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RE: No Padlock OID

From: Hallam-Baker, Phillip <pbaker@verisign.com>
Date: Sun, 22 Apr 2007 18:26:54 -0700
Message-ID: <198A730C2044DE4A96749D13E167AD370124CB12@MOU1WNEXMB04.vcorp.ad.vrsn.com>
To: "Stephen Farrell" <stephen.farrell@cs.tcd.ie>
Cc: <public-wsc-wg@w3.org>

A TLS extension is under the control of the user, it is the certificate issuer who wants to enforce the restriction here.

> -----Original Message-----
> From: Stephen Farrell [mailto:stephen.farrell@cs.tcd.ie] 
> Sent: Sunday, April 22, 2007 10:20 AM
> To: Hallam-Baker, Phillip
> Cc: public-wsc-wg@w3.org
> Subject: Re: No Padlock OID
> 
> 
> (Isn't that out of scope here? Anyway...)
> 
> I don't see why "no authentication" is the only, or most 
> interesting, reason to not display a padlock.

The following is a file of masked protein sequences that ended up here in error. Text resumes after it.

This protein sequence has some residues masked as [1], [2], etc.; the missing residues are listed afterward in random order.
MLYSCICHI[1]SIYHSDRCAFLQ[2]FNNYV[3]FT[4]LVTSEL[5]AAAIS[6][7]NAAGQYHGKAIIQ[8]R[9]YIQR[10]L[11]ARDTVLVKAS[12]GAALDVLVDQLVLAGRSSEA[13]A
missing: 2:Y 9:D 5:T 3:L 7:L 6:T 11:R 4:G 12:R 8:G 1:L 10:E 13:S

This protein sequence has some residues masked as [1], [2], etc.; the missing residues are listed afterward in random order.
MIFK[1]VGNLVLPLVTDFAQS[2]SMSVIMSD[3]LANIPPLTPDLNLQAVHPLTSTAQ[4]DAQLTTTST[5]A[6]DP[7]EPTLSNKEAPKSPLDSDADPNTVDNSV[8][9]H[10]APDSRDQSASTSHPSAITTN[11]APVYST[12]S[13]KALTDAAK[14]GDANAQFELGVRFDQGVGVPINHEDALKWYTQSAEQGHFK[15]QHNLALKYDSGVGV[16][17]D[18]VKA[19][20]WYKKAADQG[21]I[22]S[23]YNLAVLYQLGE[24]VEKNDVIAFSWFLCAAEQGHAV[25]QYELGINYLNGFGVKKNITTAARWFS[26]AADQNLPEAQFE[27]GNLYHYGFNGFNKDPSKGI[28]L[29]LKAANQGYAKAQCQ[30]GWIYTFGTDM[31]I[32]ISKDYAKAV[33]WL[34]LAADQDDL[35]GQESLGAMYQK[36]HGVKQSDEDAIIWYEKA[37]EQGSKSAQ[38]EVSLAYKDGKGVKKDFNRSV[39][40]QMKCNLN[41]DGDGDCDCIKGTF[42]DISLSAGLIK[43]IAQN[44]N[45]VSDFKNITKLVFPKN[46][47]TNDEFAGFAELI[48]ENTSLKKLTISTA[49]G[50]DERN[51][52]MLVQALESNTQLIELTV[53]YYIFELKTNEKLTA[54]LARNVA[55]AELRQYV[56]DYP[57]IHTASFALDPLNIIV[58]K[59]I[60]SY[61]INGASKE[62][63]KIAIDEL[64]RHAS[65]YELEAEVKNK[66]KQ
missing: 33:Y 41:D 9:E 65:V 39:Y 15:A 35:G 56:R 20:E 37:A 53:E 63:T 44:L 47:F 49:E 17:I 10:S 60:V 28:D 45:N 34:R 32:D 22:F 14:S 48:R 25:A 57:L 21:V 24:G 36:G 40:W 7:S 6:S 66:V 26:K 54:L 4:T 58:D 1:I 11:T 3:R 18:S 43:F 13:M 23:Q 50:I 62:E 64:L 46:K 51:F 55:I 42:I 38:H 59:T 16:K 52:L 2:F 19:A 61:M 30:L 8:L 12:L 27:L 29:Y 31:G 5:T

> 
> I don't see why an X.509 OID is the way to implement that, 
> vs. a TLS extension, or an anonymous D-H ciphersuite or whatever.
> 
> I do think that proposals to change what the padlock does are 
> interesting and merit discussion somewhere.
> 
> S.
> 
> Hallam-Baker, Phillip wrote:
> > One of the main problems we face with certificates is that 
> the padlock 
> > conflates encryption and authentication.
> >  
> > There are many applications where we want encryption but we do not 
> > want to authenticate the certificate subject beyond domain level 
> > assurance, in VeriSign terms a class 1 certificate, SSL is 
> normally class 3 or 3+EV.
> >  
> > Would the browser providers be prepared to support an OID 
> which would 
> > disable the padlock display? Such a certificate would 
> respond to https 
> > and turn on encryption, but without a padlock.
> >  
> >  
> > The objective here is to support embedded devices like 
> coffee pots and 
> > house cleaning robots where we want communication to the 
> device to be 
> > encrypted but not pay for the level of authentication that would be 
> > required to issue a merchant certificate.
> >  
> >  
> 
Received on Monday, 23 April 2007 01:27:28 GMT

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